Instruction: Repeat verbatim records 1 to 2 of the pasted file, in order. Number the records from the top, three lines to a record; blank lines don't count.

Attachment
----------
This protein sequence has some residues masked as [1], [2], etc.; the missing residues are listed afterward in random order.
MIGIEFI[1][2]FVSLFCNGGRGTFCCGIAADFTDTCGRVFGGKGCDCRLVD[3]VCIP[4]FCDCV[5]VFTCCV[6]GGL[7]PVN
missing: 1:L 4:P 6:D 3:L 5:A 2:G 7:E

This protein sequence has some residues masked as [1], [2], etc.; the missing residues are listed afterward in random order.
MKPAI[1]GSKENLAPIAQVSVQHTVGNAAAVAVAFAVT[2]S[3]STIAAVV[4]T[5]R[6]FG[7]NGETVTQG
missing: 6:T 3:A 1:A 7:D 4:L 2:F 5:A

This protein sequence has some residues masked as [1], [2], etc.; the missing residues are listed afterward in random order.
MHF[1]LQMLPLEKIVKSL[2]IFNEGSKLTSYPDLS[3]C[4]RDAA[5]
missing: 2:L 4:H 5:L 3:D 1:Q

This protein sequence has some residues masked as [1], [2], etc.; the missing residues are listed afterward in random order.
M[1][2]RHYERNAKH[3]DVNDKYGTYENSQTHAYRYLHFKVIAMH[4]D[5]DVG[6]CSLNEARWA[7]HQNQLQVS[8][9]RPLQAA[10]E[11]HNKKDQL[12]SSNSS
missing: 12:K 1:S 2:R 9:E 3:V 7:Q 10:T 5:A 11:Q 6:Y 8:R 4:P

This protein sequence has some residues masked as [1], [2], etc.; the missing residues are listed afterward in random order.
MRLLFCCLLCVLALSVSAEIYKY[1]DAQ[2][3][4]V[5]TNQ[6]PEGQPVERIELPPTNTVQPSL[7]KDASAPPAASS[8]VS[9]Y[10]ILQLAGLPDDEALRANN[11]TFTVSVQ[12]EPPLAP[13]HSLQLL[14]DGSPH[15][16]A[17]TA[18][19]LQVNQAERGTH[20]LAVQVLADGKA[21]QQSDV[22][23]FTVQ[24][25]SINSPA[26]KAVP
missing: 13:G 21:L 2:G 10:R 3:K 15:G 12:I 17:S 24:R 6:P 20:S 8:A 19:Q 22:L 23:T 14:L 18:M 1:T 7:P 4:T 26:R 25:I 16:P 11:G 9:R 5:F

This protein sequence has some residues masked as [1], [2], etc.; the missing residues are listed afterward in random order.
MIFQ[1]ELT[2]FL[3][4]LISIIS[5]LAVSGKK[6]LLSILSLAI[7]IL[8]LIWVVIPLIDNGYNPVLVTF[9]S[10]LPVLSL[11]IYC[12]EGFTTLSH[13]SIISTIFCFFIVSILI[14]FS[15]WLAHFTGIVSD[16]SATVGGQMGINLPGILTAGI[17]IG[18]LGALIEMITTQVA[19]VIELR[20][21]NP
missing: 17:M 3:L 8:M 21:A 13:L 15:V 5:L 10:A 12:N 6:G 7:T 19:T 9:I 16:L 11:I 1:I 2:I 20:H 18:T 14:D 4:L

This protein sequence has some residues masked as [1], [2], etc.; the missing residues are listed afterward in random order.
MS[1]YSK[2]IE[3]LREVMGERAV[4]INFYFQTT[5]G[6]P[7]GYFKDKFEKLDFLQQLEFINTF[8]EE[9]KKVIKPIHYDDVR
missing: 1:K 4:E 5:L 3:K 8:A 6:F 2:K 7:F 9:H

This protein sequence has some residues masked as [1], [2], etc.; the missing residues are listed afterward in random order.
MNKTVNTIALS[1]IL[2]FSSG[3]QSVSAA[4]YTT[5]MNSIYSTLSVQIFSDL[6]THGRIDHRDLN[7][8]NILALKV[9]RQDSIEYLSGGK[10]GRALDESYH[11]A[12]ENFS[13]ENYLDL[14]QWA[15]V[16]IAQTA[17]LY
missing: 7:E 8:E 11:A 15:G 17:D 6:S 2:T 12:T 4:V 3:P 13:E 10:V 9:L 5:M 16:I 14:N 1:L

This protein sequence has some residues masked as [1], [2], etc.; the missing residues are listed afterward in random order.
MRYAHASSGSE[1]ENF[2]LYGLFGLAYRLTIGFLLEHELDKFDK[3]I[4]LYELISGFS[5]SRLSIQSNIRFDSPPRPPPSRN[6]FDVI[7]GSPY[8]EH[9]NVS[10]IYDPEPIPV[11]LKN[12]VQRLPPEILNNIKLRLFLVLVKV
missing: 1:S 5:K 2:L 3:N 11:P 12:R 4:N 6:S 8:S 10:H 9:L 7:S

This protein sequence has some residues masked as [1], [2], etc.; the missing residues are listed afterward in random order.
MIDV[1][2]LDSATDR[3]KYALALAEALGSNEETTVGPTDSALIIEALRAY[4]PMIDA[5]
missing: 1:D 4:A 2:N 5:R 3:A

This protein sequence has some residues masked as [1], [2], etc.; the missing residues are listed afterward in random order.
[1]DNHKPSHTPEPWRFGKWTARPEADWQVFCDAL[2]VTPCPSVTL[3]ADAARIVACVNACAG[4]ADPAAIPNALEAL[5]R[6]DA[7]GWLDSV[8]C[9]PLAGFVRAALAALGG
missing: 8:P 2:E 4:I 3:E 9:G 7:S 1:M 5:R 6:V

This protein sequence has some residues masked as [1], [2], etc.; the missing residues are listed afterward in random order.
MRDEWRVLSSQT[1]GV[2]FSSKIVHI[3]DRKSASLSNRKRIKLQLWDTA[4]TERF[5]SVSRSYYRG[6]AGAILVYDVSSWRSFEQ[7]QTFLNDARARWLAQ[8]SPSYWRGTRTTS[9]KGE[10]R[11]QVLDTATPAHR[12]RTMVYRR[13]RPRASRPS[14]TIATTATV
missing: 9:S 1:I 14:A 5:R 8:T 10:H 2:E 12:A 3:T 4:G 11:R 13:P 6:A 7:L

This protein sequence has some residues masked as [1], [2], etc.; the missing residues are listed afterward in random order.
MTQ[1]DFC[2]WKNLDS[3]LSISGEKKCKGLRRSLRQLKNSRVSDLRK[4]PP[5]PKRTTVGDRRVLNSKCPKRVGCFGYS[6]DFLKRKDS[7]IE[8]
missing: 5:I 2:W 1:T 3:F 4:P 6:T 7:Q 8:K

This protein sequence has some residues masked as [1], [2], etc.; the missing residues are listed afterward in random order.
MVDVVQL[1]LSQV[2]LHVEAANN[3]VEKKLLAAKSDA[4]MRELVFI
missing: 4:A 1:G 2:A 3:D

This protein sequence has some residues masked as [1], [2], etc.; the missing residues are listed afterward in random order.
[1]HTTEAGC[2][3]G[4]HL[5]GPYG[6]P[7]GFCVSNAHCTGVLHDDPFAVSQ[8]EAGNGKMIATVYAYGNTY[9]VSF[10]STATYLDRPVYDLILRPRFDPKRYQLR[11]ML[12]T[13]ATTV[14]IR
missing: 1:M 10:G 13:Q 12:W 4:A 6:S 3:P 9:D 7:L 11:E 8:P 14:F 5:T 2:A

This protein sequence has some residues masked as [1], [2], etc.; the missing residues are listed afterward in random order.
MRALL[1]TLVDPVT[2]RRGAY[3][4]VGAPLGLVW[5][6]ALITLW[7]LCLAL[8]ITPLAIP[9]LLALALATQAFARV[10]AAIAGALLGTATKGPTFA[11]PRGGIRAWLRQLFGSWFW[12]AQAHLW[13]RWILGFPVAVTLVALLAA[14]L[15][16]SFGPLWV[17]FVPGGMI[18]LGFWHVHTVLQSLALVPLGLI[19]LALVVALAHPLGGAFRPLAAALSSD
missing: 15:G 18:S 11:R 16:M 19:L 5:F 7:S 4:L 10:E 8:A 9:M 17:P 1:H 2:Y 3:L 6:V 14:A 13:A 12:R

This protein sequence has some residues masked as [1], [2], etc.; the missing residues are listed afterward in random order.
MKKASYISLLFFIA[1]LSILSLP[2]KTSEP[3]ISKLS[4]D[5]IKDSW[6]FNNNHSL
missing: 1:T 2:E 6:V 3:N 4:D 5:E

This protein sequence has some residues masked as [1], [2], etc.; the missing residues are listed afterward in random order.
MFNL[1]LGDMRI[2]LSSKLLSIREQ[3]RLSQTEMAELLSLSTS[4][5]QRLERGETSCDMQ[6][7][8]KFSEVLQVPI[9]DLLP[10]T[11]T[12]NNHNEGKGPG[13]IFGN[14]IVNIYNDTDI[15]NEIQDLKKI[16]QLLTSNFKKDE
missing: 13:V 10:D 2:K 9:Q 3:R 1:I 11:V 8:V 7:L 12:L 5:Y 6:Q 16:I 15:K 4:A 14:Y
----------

This protein sequence has some residues masked as [1], [2], etc.; the missing residues are listed afterward in random order.
MIGIEFI[1][2]FVSLFCNGGRGTFCCGIAADFTDTCGRVFGGKGCDCRLVD[3]VCIP[4]FCDCV[5]VFTCCV[6]GGL[7]PVN
missing: 1:L 4:P 6:D 3:L 5:A 2:G 7:E

This protein sequence has some residues masked as [1], [2], etc.; the missing residues are listed afterward in random order.
MKPAI[1]GSKENLAPIAQVSVQHTVGNAAAVAVAFAVT[2]S[3]STIAAVV[4]T[5]R[6]FG[7]NGETVTQG
missing: 6:T 3:A 1:A 7:D 4:L 2:F 5:A